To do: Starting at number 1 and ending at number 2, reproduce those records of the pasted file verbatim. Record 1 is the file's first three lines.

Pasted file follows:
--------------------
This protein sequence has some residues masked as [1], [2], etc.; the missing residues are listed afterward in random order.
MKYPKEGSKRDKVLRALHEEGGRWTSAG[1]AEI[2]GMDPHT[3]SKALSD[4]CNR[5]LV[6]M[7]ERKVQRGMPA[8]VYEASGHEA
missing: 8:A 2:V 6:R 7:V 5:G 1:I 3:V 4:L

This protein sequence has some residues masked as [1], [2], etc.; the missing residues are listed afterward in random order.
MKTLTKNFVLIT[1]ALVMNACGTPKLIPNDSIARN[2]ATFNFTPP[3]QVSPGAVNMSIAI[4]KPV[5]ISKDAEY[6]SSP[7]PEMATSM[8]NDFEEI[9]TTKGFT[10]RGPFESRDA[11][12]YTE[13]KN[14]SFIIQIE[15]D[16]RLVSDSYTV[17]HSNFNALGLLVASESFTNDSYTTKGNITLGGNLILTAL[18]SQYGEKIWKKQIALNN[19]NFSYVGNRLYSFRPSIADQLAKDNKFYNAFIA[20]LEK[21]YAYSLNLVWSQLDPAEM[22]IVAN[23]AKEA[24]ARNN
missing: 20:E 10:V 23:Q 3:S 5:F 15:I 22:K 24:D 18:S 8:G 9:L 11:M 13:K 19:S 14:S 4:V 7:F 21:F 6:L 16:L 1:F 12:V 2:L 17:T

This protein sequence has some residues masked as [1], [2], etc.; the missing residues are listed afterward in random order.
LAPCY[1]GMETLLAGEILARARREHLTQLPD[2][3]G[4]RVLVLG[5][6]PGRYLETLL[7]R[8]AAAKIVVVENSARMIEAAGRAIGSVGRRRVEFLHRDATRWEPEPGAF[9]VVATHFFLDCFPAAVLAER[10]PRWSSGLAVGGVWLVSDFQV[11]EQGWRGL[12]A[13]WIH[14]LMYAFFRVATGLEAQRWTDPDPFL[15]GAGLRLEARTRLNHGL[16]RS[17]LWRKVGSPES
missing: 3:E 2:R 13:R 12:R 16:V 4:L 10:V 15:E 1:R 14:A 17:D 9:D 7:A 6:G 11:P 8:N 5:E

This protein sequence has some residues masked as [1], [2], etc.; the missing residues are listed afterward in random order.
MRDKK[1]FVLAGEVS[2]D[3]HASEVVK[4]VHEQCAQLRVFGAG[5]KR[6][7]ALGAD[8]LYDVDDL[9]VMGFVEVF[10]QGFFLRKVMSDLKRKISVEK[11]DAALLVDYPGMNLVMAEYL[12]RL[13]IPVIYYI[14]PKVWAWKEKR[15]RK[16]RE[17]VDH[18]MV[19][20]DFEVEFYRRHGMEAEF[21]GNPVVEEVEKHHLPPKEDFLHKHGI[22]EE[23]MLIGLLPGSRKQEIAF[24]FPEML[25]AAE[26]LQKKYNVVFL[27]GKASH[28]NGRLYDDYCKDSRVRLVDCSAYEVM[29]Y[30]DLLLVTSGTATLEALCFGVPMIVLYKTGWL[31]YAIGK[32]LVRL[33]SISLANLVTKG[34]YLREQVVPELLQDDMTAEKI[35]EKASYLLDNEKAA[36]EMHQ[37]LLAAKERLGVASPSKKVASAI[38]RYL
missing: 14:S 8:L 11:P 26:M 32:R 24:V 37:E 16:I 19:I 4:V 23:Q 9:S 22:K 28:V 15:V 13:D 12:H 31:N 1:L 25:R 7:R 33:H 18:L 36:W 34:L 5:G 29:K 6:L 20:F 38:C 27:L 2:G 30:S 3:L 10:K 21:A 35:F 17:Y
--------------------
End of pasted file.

This protein sequence has some residues masked as [1], [2], etc.; the missing residues are listed afterward in random order.
MKYPKEGSKRDKVLRALHEEGGRWTSAG[1]AEI[2]GMDPHT[3]SKALSD[4]CNR[5]LV[6]M[7]ERKVQRGMPA[8]VYEASGHEA
missing: 8:A 2:V 6:R 7:V 5:G 1:I 3:V 4:L

This protein sequence has some residues masked as [1], [2], etc.; the missing residues are listed afterward in random order.
MKTLTKNFVLIT[1]ALVMNACGTPKLIPNDSIARN[2]ATFNFTPP[3]QVSPGAVNMSIAI[4]KPV[5]ISKDAEY[6]SSP[7]PEMATSM[8]NDFEEI[9]TTKGFT[10]RGPFESRDA[11][12]YTE[13]KN[14]SFIIQIE[15]D[16]RLVSDSYTV[17]HSNFNALGLLVASESFTNDSYTTKGNITLGGNLILTAL[18]SQYGEKIWKKQIALNN[19]NFSYVGNRLYSFRPSIADQLAKDNKFYNAFIA[20]LEK[21]YAYSLNLVWSQLDPAEM[22]IVAN[23]AKEA[24]ARNN
missing: 20:E 10:V 23:Q 3:S 5:F 15:I 22:K 24:D 18:S 8:G 9:L 11:M 13:K 19:S 14:S 4:V 7:F 21:F 6:L 16:L 1:F 12:V 2:L 17:T